Annette Nellen
Annette Nellen
Can the IRS regulate all return preparers?

A district court says the IRS cannot regulate all return preparers, but what might an appeals court say?

October 17, 2013
by Annette Nellen, Esq., CPA

In 2009, the IRS started devoting significant resources to creating a system to regulate all paid preparers of Form 1040, U.S. Individual Income Tax Return. This effort involves more than 700,000 preparers. A district court decision in early 2013, Loving, No. 12-385 (D.D.C. 1/18/13), dealt a significant setback by holding that the IRS lacked legal authority to regulate over 300,000 individuals for whom the IRS was imposing the most stringent eligibility requirements and by enjoining the registered tax return preparer program. This article provides background on the situation and arguments for and against whether the IRS has the requisite legal support for its comprehensive return preparer regulatory system.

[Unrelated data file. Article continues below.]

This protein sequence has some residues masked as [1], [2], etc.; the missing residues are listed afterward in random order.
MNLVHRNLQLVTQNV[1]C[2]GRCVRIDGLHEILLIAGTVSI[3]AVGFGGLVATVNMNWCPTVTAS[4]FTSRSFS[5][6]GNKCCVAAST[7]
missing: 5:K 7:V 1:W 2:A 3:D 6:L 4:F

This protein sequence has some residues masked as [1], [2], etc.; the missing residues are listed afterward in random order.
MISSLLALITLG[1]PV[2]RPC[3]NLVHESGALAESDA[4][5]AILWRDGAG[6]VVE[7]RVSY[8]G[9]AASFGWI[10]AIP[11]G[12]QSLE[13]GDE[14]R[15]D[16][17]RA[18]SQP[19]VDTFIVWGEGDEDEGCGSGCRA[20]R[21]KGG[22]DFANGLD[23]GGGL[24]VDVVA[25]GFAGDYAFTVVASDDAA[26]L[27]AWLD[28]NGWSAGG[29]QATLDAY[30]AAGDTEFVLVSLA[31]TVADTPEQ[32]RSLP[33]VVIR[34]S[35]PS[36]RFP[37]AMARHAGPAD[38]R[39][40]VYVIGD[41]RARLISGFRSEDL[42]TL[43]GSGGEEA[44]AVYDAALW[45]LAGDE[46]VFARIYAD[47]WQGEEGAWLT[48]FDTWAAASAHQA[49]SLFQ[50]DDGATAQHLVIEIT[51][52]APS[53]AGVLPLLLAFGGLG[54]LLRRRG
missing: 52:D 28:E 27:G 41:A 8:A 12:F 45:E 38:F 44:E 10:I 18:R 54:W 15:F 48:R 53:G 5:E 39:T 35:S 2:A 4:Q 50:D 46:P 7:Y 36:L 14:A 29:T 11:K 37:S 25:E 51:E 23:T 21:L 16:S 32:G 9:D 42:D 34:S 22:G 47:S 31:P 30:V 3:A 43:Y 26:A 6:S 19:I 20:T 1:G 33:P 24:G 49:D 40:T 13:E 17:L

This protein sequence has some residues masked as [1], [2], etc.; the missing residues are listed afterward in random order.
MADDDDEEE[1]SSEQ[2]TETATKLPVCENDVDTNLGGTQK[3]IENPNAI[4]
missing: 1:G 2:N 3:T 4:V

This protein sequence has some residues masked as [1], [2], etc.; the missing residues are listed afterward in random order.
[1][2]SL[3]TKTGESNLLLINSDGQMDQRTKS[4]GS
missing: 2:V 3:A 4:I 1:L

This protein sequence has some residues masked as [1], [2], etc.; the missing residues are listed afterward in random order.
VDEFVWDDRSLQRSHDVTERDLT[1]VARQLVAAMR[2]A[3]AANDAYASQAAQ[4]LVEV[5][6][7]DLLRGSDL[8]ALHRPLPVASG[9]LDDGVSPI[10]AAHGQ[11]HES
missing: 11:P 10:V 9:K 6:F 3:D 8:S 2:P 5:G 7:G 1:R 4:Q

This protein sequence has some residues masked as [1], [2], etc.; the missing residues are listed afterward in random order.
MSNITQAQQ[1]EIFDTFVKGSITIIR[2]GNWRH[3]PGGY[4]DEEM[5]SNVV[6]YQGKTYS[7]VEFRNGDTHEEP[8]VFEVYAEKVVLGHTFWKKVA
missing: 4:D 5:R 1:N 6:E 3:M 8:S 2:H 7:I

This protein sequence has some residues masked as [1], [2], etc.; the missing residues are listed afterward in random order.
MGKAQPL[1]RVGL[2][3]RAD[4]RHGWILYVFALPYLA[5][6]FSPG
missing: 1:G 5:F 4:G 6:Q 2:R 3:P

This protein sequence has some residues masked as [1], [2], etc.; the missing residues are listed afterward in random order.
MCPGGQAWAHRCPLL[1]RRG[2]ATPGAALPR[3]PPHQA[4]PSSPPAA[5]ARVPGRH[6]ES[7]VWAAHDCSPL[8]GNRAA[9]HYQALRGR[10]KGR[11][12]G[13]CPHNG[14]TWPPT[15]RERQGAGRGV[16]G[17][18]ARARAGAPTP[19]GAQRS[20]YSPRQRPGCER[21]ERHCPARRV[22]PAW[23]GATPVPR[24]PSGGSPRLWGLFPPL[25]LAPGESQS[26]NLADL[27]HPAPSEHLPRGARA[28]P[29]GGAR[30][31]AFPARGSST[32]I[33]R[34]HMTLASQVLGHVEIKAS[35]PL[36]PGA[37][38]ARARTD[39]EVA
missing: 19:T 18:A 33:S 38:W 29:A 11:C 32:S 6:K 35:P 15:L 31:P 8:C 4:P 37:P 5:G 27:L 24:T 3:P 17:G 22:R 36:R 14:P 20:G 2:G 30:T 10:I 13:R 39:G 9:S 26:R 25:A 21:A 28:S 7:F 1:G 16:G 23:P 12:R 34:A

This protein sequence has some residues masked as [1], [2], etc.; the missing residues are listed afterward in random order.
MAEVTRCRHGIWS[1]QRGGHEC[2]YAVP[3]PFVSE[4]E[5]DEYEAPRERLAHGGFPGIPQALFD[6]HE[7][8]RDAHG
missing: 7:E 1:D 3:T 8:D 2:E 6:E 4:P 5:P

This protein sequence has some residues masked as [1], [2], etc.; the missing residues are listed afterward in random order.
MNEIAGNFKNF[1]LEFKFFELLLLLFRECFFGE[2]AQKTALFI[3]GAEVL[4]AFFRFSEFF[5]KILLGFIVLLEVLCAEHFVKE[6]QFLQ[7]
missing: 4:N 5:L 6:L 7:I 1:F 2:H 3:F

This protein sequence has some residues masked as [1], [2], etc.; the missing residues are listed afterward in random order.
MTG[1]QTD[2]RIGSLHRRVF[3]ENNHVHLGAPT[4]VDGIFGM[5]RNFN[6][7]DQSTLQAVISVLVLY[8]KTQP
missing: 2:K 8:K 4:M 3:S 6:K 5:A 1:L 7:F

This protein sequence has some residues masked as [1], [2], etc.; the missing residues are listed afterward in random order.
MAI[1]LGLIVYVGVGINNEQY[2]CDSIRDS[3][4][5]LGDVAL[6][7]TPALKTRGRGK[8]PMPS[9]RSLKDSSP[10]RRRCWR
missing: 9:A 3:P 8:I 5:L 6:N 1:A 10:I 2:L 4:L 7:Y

In 2009, then–IRS Commissioner Douglas Shulman announced the launch of a preparer regulation program (IR-2009-57). In 2010, the IRS started issuing preparer tax identification numbers (PTINs) for a fee. These were accompanied by new regulations under Sec. 6109, Identifying Numbers, and changes to Circular 230, Regulations Governing Practice Before the Internal Revenue Service (31 C.F.R. Part 10). A new category of preparer—the registered tax return preparer (RTRP)—was introduced for preparers who were not attorneys, CPAs, enrolled agents (EAs), or supervised/nonsigning preparers. To become an RTRP, a preparer would have to pass a test and complete at least 15 hours of continuing education annually. (For details and links to supporting documents, see Nellen, “Categories of Tax Return Preparers.”)